Tobias Lear to James Pemberton
Philadelphia, 11 Feb. 1792. Returns “the enclosed paper which was submitted to the Consideration of the President last evening, containing the sentiments proposed to be delivered, in writing, by the Quakers to the deputation from the Cherokee nation of Indians now in this City1—and [is commanded] to inform, that the President, upon a due consideration of the subject, does not see any impropriety in the enclosed Speech being delivered to the Cherokees, as it contains the same friendly sentiments with which he has himself endeavoured to impress these people, and it does not appear to be a matter that can be drawn into precedent on any future occasion. Neither has the President any objection to these Indians being furnished, by the Quakers, with such small presents as were mentioned to him last eveng.”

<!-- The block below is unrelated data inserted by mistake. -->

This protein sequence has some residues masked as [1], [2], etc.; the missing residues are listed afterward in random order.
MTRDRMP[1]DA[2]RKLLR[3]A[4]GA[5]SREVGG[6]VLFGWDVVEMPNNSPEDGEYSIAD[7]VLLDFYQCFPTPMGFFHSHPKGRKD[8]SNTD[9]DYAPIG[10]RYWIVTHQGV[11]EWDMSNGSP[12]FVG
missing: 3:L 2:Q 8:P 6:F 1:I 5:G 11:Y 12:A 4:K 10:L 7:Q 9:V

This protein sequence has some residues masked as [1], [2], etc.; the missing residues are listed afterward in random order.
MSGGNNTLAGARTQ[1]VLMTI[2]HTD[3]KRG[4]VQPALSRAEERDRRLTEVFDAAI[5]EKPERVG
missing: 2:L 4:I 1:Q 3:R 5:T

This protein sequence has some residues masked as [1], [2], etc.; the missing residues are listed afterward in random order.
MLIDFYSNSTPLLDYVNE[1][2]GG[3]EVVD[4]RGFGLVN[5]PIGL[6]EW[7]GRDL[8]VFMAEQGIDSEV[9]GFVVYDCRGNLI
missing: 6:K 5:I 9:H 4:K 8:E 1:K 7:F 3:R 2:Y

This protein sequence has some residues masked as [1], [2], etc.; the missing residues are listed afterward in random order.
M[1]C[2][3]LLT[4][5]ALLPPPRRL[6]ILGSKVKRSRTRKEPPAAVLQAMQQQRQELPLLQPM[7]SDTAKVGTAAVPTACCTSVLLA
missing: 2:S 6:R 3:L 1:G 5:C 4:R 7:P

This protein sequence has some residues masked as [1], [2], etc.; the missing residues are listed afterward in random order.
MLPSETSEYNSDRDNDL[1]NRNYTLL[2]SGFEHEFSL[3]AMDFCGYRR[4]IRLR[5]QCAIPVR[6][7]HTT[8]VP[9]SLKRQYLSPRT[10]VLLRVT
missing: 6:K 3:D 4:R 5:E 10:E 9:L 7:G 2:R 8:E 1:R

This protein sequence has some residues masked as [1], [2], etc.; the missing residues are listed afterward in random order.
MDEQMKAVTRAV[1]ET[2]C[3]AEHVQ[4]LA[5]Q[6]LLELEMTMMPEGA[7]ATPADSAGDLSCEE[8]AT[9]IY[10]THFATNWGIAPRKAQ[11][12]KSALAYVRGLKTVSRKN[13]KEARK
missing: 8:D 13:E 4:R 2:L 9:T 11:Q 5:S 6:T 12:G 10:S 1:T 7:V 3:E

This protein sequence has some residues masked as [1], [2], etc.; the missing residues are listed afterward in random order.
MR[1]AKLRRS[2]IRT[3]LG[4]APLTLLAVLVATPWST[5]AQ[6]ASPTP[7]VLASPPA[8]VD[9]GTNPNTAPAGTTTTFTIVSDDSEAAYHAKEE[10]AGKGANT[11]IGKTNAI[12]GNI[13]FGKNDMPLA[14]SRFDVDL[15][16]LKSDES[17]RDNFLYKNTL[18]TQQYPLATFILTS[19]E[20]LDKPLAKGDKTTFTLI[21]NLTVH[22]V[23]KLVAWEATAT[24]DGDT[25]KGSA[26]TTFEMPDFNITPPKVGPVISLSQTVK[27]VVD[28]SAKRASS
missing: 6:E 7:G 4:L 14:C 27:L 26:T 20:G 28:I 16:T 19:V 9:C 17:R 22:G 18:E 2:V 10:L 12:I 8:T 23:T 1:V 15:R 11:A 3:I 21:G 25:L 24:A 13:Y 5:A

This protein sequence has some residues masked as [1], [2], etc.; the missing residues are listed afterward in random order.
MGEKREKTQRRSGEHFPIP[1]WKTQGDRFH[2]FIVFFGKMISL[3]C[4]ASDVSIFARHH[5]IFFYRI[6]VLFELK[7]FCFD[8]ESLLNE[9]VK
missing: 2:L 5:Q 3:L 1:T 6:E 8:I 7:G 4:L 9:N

ADfS, DNA: RG 59, Miscellaneous Letters; LB, DLC:GW.
James Pemberton (1723–1809), a Philadelphia merchant, helped found the Pennsylvania Society for the Abolition of Slavery. He was one of the prominent Quaker leaders exiled from Philadelphia to Virginia during the Revolutionary War (see Crane, Elizabeth Drinker Diary, description begins Elaine Forman Crane et al., eds. The Diary of Elizabeth Drinker. 3 vols. Boston, 1991. description ends 3:2196).